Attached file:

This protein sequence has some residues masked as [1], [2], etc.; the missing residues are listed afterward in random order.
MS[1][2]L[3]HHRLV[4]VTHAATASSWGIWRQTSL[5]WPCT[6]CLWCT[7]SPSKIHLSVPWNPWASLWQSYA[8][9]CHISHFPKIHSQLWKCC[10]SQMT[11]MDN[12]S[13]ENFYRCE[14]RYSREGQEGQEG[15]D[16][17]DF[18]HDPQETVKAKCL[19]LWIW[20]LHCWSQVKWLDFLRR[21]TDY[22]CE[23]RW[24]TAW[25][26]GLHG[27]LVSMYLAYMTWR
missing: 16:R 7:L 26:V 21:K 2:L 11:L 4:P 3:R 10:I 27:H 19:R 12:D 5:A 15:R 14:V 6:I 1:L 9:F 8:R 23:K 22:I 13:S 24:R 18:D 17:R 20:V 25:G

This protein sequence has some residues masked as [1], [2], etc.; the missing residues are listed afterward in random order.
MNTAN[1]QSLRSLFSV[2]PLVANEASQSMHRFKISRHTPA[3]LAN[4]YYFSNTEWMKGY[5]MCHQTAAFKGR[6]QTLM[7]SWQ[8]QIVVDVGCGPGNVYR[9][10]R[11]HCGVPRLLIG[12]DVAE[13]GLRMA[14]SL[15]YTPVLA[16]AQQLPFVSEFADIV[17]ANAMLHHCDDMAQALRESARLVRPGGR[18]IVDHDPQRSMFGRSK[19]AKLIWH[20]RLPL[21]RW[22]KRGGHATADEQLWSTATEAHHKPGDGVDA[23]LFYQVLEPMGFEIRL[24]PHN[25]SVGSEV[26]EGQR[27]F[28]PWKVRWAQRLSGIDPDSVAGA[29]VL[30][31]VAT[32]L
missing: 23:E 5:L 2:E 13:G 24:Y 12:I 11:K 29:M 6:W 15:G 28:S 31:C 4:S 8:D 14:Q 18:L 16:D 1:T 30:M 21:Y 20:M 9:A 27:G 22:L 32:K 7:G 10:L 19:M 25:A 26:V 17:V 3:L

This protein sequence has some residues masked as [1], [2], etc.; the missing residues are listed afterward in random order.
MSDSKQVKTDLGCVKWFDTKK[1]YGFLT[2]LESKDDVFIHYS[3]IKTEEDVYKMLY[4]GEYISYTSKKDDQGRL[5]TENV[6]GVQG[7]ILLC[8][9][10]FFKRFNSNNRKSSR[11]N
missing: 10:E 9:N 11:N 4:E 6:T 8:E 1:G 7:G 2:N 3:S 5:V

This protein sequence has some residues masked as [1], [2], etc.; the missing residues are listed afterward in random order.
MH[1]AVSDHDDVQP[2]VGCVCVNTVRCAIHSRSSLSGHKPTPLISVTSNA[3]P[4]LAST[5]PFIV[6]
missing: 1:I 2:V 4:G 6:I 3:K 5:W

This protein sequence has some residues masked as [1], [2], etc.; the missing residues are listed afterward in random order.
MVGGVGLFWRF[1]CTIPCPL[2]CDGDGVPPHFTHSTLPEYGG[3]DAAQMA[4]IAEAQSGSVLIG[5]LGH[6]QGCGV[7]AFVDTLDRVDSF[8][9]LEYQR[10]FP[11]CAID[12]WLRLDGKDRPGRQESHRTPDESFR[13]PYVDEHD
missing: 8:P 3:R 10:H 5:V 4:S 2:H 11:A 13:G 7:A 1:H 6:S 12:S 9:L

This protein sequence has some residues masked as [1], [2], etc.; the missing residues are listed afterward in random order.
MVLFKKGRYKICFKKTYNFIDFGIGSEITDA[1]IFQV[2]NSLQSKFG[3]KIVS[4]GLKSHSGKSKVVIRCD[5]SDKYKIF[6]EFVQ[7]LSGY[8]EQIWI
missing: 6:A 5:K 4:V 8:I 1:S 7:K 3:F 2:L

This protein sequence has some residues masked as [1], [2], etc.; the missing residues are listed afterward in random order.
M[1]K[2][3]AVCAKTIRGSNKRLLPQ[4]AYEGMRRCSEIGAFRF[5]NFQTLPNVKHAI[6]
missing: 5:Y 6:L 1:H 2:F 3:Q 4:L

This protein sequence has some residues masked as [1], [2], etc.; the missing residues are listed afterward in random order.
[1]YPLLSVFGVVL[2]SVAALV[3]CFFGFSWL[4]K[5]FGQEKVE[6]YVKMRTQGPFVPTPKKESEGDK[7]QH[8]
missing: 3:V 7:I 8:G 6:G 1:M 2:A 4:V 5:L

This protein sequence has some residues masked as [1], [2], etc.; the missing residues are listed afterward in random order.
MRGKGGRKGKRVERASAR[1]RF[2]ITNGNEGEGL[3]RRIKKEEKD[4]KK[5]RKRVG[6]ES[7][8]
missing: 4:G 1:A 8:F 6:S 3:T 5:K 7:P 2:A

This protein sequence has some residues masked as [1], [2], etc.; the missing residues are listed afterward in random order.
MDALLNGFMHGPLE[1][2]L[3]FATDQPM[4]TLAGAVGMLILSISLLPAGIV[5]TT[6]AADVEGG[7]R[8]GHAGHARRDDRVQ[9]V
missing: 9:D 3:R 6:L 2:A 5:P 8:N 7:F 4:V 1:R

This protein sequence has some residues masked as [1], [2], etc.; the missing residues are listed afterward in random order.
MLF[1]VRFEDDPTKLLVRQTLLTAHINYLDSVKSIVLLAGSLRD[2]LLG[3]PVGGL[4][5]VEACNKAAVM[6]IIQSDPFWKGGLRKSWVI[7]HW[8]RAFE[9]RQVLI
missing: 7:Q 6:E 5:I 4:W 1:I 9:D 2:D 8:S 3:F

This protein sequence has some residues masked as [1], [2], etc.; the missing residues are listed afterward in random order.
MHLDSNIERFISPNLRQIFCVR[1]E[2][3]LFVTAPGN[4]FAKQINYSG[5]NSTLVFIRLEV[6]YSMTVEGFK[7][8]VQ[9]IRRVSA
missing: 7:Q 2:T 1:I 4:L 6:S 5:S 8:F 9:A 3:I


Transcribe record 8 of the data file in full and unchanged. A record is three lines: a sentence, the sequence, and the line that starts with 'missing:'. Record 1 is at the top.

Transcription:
This protein sequence has some residues masked as [1], [2], etc.; the missing residues are listed afterward in random order.
[1]YPLLSVFGVVL[2]SVAALV[3]CFFGFSWL[4]K[5]FGQEKVE[6]YVKMRTQGPFVPTPKKESEGDK[7]QH[8]
missing: 3:V 7:I 8:G 6:G 1:M 2:A 4:V 5:L